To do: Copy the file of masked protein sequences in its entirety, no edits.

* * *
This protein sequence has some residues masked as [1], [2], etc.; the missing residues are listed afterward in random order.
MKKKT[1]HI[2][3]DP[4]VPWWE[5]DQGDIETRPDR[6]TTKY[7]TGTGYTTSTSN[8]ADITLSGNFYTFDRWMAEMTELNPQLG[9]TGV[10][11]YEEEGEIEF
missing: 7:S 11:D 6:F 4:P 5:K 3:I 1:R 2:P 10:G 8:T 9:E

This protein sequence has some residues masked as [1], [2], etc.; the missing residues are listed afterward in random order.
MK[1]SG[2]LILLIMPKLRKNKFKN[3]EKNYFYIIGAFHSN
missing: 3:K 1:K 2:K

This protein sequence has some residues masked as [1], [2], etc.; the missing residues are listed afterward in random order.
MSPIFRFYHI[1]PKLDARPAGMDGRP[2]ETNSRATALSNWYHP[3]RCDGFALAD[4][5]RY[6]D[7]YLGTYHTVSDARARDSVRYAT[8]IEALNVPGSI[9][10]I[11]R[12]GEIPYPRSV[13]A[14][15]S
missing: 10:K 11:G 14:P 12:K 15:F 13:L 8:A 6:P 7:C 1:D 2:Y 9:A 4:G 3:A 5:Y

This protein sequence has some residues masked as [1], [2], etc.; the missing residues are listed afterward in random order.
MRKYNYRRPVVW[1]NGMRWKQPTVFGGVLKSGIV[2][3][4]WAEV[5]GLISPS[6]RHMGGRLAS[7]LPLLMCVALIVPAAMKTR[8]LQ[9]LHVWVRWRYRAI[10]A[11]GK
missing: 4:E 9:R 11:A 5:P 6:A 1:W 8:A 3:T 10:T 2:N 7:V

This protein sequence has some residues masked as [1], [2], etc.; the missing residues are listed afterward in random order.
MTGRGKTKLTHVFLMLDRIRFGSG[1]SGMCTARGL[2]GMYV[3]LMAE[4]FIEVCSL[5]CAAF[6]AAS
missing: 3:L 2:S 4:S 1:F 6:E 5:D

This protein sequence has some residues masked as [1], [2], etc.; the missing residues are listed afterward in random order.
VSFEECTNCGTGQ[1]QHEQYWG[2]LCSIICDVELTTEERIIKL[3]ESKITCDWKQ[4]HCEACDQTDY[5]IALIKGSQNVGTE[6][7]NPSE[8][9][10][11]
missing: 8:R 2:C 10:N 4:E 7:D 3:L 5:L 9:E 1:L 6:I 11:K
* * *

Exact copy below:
This protein sequence has some residues masked as [1], [2], etc.; the missing residues are listed afterward in random order.
MKKKT[1]HI[2][3]DP[4]VPWWE[5]DQGDIETRPDR[6]TTKY[7]TGTGYTTSTSN[8]ADITLSGNFYTFDRWMAEMTELNPQLG[9]TGV[10][11]YEEEGEIEF
missing: 7:S 11:D 6:F 4:P 5:K 3:I 1:R 2:P 10:G 8:T 9:E

This protein sequence has some residues masked as [1], [2], etc.; the missing residues are listed afterward in random order.
MK[1]SG[2]LILLIMPKLRKNKFKN[3]EKNYFYIIGAFHSN
missing: 3:K 1:K 2:K

This protein sequence has some residues masked as [1], [2], etc.; the missing residues are listed afterward in random order.
MSPIFRFYHI[1]PKLDARPAGMDGRP[2]ETNSRATALSNWYHP[3]RCDGFALAD[4][5]RY[6]D[7]YLGTYHTVSDARARDSVRYAT[8]IEALNVPGSI[9][10]I[11]R[12]GEIPYPRSV[13]A[14][15]S
missing: 10:K 11:G 14:P 12:K 15:F 13:L 8:A 6:P 7:C 1:D 2:Y 9:A 4:G 3:A 5:Y

This protein sequence has some residues masked as [1], [2], etc.; the missing residues are listed afterward in random order.
MRKYNYRRPVVW[1]NGMRWKQPTVFGGVLKSGIV[2][3][4]WAEV[5]GLISPS[6]RHMGGRLAS[7]LPLLMCVALIVPAAMKTR[8]LQ[9]LHVWVRWRYRAI[10]A[11]GK
missing: 4:E 9:R 11:A 5:P 6:A 1:W 8:A 3:T 10:T 2:N 7:V

This protein sequence has some residues masked as [1], [2], etc.; the missing residues are listed afterward in random order.
MTGRGKTKLTHVFLMLDRIRFGSG[1]SGMCTARGL[2]GMYV[3]LMAE[4]FIEVCSL[5]CAAF[6]AAS
missing: 3:L 2:S 4:S 1:F 6:E 5:D

This protein sequence has some residues masked as [1], [2], etc.; the missing residues are listed afterward in random order.
VSFEECTNCGTGQ[1]QHEQYWG[2]LCSIICDVELTTEERIIKL[3]ESKITCDWKQ[4]HCEACDQTDY[5]IALIKGSQNVGTE[6][7]NPSE[8][9][10][11]
missing: 8:R 2:C 10:N 4:E 7:D 3:L 5:L 9:E 1:L 6:I 11:K